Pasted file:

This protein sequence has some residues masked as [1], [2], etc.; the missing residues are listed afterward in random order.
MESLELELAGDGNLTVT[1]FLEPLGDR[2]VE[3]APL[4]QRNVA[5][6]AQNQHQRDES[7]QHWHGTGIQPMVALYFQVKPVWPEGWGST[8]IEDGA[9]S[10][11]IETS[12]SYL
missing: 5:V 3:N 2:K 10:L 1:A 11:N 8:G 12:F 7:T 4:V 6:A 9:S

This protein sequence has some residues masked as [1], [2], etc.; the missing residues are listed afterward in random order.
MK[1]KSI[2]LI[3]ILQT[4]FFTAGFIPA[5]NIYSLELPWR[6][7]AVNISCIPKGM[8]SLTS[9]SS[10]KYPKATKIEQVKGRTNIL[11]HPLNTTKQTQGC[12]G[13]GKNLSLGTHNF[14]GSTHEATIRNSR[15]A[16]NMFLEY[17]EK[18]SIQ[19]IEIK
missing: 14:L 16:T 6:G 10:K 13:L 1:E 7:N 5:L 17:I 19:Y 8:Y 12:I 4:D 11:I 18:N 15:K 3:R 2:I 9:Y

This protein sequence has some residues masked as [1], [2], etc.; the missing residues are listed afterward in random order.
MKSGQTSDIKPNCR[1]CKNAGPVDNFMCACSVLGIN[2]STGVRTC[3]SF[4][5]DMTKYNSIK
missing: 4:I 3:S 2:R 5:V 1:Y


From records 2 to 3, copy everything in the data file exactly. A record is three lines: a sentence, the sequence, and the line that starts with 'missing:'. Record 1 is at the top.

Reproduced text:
This protein sequence has some residues masked as [1], [2], etc.; the missing residues are listed afterward in random order.
MK[1]KSI[2]LI[3]ILQT[4]FFTAGFIPA[5]NIYSLELPWR[6][7]AVNISCIPKGM[8]SLTS[9]SS[10]KYPKATKIEQVKGRTNIL[11]HPLNTTKQTQGC[12]G[13]GKNLSLGTHNF[14]GSTHEATIRNSR[15]A[16]NMFLEY[17]EK[18]SIQ[19]IEIK
missing: 14:L 16:T 6:G 10:K 13:L 1:E 7:N 5:L 17:I 19:Y 8:Y 12:I 4:D 11:I 18:N 15:K 3:R 2:I 9:Y

This protein sequence has some residues masked as [1], [2], etc.; the missing residues are listed afterward in random order.
MKSGQTSDIKPNCR[1]CKNAGPVDNFMCACSVLGIN[2]STGVRTC[3]SF[4][5]DMTKYNSIK
missing: 4:I 3:S 2:R 5:V 1:Y